Trucking Business Plan Ultimate Guide + Free Example

July 6, 2023

Adam Hoeksema

If you are looking to start a trucking company and need financing, you are likely to be asked to provide a business plan by your potential lender or investor.  If you plan to start as a one-person trucking company this may really seem like overkill, do you really need a full business plan if you simply plan to buy a truck and drive it yourself?  

The reality is that whether it is overkill or not, if your lender requires a business plan, perhaps because it is an SBA loan requirement, then you just have to get it done.  My hope with this blog post is to cover the following questions:

With that in mind as the path forward, let’s dive in. 

What should a trucking business plan include?

A trucking business plan should include a market analysis, list of services offered, marketing and sales strategy, operations plan, financial projections, organization and management and risk analysis section. You can see our detailed outline below. 

Trucking Business Plan Outline

I. Introduction:

II. Market Analysis:

III. Services Offered:

IV. Marketing and Sales Strategy:

V. Operations Plan

Acquisition and Management of Trucks

Hiring and Training of Drivers

Dispatch and Logistics

Regulatory Requirements and Compliance Measures

VI. Financial Projections

Startup Costs, Funding Sources, and Future Financing Needs:

Financial Summary

Annual Sales, Gross Profit and Net Profit

Key Financial Ratios

Income Statement

Balance Sheet

Cash Flow Statement

VII. Organization and Management

Organizational Structure

Roles and Responsibilities of Key Stakeholders

Legal and Compliance Requirements

VIII. Risk Analysis

Potential Risks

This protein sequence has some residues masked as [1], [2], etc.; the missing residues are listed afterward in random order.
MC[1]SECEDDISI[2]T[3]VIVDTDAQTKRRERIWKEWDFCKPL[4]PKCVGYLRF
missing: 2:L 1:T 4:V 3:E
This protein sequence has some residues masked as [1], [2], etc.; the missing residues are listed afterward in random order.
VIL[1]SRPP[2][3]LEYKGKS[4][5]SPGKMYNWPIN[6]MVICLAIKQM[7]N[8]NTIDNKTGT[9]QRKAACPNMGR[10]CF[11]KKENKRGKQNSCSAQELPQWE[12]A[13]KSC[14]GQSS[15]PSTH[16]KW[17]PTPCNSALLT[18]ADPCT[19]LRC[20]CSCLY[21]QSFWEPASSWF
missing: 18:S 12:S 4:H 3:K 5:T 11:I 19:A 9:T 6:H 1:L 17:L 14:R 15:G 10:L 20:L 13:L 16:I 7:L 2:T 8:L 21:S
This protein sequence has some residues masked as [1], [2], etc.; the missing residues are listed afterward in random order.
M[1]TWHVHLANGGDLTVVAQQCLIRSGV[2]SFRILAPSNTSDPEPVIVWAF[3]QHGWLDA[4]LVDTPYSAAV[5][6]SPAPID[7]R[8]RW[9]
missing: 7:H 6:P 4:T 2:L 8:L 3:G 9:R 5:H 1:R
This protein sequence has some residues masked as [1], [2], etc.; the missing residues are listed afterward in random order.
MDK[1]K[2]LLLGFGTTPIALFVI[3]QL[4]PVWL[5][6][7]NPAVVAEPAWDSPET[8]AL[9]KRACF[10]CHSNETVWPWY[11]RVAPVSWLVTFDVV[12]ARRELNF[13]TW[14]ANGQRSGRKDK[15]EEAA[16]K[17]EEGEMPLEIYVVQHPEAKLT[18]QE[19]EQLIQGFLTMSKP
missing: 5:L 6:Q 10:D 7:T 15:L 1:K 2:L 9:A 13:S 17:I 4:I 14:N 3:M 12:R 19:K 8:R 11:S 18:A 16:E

Contingency Plans

IX. Conclusion

What kind of trucking business should I get into?

Your business plan will differ based on the type of trucking business you plan to get into.  There are several different types of trucking businesses, each with different business and financial models.  For example, we have developed financial models for the following types of trucking businesses: 

  • General Freight Trucking
  • Dump Truck
  • Box Truck
  • Moving Truck
  • Food Truck

Each type of trucking business will have different pros and cons, different startup costs, different work schedules, and ultimately different earning power.  

Where can I find customers for my trucking business?

Finding customers for your trucking business involves proactive networking, marketing, and understanding where your potential clients might be. Here are several strategies to attract more customers:

Networking Events: Attend industry-related networking events, seminars, and trade shows. They can be a great way to meet potential customers as well as partners.

Online Directories and Load Boards: Online freight and load boards can be useful. Some popular options include Truckstop.com, DAT Load Board, and Freightos. Customers needing freight services often use these platforms to find providers.

Use a Freight Broker: Freight brokers act as intermediaries between shippers and carriers. They can bring you new business, but they will take a commission.

Social Media & Online Marketing: Platforms such as LinkedIn, Facebook, Instagram, and Twitter can be useful to connect with potential clients. You can also use Google Ads and SEO to increase your online visibility to potential customers who are looking for trucking services.

Local Businesses: Reach out to local businesses that might need your services. Manufacturers, wholesalers, and companies with distribution needs are all potential customers.

Develop a Website: If you don't already have one, create a professional website outlining your services, rates, and contact information. Having a digital presence can greatly enhance your business visibility.

Referrals: Encourage your current clients to refer your trucking business to other potential customers. You can incentivize this process by offering a referral discount or another type of reward.

Cold Calling and Emailing: Identify potential clients, prepare a solid sales pitch, and reach out directly via phone or email.

Partnerships: Consider creating partnerships with other businesses that complement your trucking services. For instance, a partnership with a storage or warehouse company can be beneficial.

Spot Freight vs. Dedicated Routes

Each approach to running a trucking business has its own advantages and disadvantages. Here are some of the main pros and cons of having a dedicated route versus picking up loads on load boards: